Everyone, meet Glen.  Although he wouldn’t let me take his picture head-on, Glen is my new favorite person.   Why?  Because Glen (there in the purple) is bringing to a lovely and so far uneventful close the “Leaking Bathtub, Buckling Floor, Toxic Mold of Death,” chapter of our lives.

Allow me to recount:

We purchased our unit before it was even constructed as part of this new cohousing community.  It’s a great location, with trees out every window, lovely.  It was also the first unit to be completed.  We didn’t consider that we would be moving into the beta version of the development.  Instead I simpered, thinking how precious it was that our condo would be the ground-breaker in this little eco-communitarian paradise.

Over time, various problems arose, some large, some less so, mostly of the seems-normal-for-new-construction variety.  Then, in spring 2009, I noticed that the floor of the bathtub was feeling a little soft.  I invited neighbors over and we climbed into the bathtub in our socks, springing up and down a bit.  “Hmm,” we said.  Hmm.  We shrugged.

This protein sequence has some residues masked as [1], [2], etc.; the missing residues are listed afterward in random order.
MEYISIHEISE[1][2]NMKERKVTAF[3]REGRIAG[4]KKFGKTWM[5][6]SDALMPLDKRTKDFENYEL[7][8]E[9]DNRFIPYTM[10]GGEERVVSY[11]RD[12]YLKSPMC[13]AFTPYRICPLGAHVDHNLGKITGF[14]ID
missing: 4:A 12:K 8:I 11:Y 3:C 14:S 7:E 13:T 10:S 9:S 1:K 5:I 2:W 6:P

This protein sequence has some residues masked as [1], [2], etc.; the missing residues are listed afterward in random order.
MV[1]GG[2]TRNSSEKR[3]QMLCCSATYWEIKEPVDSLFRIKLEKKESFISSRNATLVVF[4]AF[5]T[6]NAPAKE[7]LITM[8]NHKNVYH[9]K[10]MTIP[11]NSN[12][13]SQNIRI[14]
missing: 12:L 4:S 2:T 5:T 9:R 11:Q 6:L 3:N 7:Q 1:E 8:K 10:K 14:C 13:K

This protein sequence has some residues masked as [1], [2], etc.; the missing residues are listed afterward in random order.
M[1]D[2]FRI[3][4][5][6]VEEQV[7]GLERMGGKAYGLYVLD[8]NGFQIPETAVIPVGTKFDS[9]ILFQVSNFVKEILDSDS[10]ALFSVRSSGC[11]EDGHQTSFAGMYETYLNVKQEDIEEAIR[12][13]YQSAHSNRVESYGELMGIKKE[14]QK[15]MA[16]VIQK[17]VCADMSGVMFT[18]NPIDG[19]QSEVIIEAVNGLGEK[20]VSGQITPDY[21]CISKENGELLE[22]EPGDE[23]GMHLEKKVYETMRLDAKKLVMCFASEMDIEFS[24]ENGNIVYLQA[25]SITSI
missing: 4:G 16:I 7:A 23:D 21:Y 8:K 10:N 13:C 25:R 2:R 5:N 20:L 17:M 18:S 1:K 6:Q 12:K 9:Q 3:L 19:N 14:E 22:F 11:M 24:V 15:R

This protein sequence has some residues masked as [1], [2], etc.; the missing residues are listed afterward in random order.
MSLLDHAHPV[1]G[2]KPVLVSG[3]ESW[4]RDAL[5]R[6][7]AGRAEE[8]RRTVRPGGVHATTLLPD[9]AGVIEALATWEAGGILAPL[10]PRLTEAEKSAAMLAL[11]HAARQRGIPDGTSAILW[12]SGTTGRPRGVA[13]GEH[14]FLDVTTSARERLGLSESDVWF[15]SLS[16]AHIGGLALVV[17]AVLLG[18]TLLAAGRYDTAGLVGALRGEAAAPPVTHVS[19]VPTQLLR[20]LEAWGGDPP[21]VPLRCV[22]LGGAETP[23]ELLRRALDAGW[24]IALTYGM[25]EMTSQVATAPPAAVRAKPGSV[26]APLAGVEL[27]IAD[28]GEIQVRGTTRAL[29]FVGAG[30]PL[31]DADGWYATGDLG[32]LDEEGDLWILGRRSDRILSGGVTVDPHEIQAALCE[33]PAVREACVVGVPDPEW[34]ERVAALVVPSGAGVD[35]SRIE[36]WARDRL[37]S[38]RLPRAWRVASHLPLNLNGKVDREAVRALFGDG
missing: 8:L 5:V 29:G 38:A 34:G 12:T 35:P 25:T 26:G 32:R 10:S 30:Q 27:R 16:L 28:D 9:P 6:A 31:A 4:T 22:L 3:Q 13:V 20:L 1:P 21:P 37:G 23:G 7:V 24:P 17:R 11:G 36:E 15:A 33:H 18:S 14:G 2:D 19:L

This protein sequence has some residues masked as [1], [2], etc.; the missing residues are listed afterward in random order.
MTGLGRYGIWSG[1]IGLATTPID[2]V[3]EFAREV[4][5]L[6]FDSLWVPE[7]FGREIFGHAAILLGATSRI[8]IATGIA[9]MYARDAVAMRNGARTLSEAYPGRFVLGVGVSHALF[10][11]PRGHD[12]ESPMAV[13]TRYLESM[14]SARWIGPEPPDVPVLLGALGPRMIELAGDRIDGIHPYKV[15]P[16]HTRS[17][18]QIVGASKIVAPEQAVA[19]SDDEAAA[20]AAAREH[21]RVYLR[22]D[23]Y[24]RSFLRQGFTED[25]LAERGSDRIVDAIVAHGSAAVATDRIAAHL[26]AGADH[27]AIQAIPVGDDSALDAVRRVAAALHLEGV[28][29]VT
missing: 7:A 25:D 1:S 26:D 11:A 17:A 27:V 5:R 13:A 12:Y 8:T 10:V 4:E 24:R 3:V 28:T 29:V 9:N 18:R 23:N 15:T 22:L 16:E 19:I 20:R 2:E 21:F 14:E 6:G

The caulking on the side of the tub kept pulling away and I keep dutifully replacing it.  Then, sometime in June, a small hill appeared in the linoleum near the tub.  Though I tried to ignore it for a couple of days, it was hard to keep that up.  Greg tapped his foot at me, and I started asking around for recommendations for a contractor.  My mother recommended Glen, who’s a friendly and burly Australian native.  We walked around the bathroom and started talking about likely causes.  If I was lucky, said Glen, it would prove to be a leak from the toilet’s gasket.  If we were unlucky, it would be a leak from the tub.  The only way to find out the cause would be to take up the floor and look, and he’d have to line up a plumber to assist.  Hmm.